Welcome Nebraska To Big Ten Football, Now How Do We Sort This Out?

Chip MinnichCorrespondent IJune 11, 2010

31 Oct 1998:  Former head coach Tom Osborne of the Nebraska Cornhuskers waves to the crowd during the game against the Texas Longhorns at the Memorial Stadium in Lincoln, Nebraska. The Longhorns defeated the Cornhuskers 20-16. Mandatory Credit: Brian Bahr  /Allsport
Brian Bahr/Getty Images

Greetings and salutations there, Dr. Tom Osborne .  And let me be among the many to welcome you and the Nebraska Cornhuskers to the Big Ten Conference.  I have deliberately been laying low on any commentary or speculation on who would be joining the conference until it was official. 

Now, it is official —welcome.

I cannot say for certain that the name will remain "Big Ten" now that the conference is officially up to 12 members, but hey, the name has stuck since Penn State joined back in 1990. 

Maybe the conference will come out with a creative logo with the number 12 imposed within the name Big Ten like they did before?

Anyway, now that the conference is up to twelve members, we can get down to the business of how to set up these divisions.  And let me tell you—if we do this strictly from a geographic sense, I think we'll be okay.

The Big Ten West Division:  Illinois, Iowa, Minnesota, Nebraska, Northwestern, and Wisconsin.

The Big Ten East Division:  Indiana, Michigan, Michigan State, Ohio State, Penn State, and Purdue.

First complaint I hear: "It's too unbalanced towards the east with Michigan, Ohio State, and Penn State in the same division."

Rebuttal:  probably.  Again, from a geographic standpoint, do you want to split up Michigan and Michigan State?  How about Indiana and Purdue?  And please don't tell me that Ohio State should be in the West, if they are the second to furthest eastern state in the conference, after Penn State.

Another point to consider—looking at this year's crop of talent, I would not be so sure to say that the west division is too shabby.  Iowa, Nebraska, and Wisconsin are all highly touted going into the 2010 season.  Who is to say that will not be the same in 2011, when Nebraska officially joins the conference?

Second complaint, or probable question:  "How will the games be played out?"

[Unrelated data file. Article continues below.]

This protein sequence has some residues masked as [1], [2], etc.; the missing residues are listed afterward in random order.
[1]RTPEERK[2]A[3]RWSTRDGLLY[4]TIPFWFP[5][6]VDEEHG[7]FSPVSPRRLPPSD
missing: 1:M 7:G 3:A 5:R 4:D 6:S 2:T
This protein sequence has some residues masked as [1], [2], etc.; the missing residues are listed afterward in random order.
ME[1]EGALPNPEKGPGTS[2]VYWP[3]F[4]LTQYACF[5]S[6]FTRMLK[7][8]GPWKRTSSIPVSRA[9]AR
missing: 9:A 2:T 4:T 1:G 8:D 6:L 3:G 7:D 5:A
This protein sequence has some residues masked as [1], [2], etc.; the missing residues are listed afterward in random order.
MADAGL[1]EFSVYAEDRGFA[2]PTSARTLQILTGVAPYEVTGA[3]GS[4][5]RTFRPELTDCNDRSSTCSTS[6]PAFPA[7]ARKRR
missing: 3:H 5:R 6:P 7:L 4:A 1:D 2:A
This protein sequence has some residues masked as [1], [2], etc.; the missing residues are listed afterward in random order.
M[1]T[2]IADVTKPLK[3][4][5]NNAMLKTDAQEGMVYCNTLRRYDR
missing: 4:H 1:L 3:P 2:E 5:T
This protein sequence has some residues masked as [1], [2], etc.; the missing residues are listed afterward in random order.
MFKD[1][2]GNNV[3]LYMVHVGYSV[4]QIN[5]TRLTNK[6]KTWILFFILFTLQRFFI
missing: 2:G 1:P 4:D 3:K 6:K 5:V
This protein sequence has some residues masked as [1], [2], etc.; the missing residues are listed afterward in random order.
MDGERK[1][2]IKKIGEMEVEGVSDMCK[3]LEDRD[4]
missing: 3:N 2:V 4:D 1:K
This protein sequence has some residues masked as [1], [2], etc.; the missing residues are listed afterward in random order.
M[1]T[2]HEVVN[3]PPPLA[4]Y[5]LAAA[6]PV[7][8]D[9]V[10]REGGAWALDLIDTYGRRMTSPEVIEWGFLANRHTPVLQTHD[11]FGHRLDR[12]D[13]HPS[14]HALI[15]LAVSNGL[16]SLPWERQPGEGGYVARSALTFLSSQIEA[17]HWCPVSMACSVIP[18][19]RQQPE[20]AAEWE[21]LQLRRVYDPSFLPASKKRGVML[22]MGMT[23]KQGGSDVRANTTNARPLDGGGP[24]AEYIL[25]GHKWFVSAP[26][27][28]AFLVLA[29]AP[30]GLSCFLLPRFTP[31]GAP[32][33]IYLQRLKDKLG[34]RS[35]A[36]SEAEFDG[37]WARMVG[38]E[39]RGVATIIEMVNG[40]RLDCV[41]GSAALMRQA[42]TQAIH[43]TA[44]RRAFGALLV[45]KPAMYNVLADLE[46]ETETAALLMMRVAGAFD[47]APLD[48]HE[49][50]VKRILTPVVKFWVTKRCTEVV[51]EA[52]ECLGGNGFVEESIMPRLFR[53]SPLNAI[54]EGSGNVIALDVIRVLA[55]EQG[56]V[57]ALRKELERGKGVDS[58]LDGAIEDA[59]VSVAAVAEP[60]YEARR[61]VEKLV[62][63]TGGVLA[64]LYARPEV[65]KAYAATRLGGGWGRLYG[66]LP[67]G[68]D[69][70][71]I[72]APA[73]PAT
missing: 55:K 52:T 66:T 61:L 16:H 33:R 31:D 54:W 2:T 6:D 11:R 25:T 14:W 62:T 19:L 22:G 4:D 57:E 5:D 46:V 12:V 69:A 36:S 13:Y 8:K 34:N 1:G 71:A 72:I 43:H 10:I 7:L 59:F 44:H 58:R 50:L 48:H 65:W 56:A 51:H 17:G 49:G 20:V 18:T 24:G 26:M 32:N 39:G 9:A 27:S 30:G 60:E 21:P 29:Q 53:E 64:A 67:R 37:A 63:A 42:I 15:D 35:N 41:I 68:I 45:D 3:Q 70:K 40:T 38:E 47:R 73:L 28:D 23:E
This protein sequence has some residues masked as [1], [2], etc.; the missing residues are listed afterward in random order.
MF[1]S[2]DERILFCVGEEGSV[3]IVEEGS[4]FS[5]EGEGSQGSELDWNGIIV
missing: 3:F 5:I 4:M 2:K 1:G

Considering the conference has now moved to twelve teams, with probable two divisions, I would surmise that a schedule could look something like this:

-play every team within a division, so there would be five conference games (and this preserves Ohio State and Michigan as being the last game of the year, potentially)

-develop a rotation of playing four games against the other divisional teams

-and still play three non-conference games, to bring a schedule up to 12.

And let us not forget—with twelve teams, now we have a shot at developing a Big Ten Championship. 

My personal vote?  Give me Soldier Field in Chicago on the first afternoon of December 2011.  With Chicago being the home of the conference , why not play it there?  More so—why not play football outside, with the elements being a factor?

Third question, and this is a legitimate question:  "How will Nebraska be scheduled into conference play in 2011?"

Answer:  Stay tuned.  With college football scheduled so many years in advance, I am speculating there are many the broken contract to be seen with this move by not only Nebraska but multiple teams within the conference.

A follow up question, along these lines (and this one is for Dr. Tom):  "Any idea when Ohio State and Nebraska will play?

I have a hunch, and it is only a hunch , that Ohio State will be traveling to Lincoln on October 15, 2011 , for the first Big Ten battle between the Buckeyes and Cornhuskers. 

If that is the case, I am hoping I can certainly be in attendance for that one.

Nebraska, welcome to the Big Ten.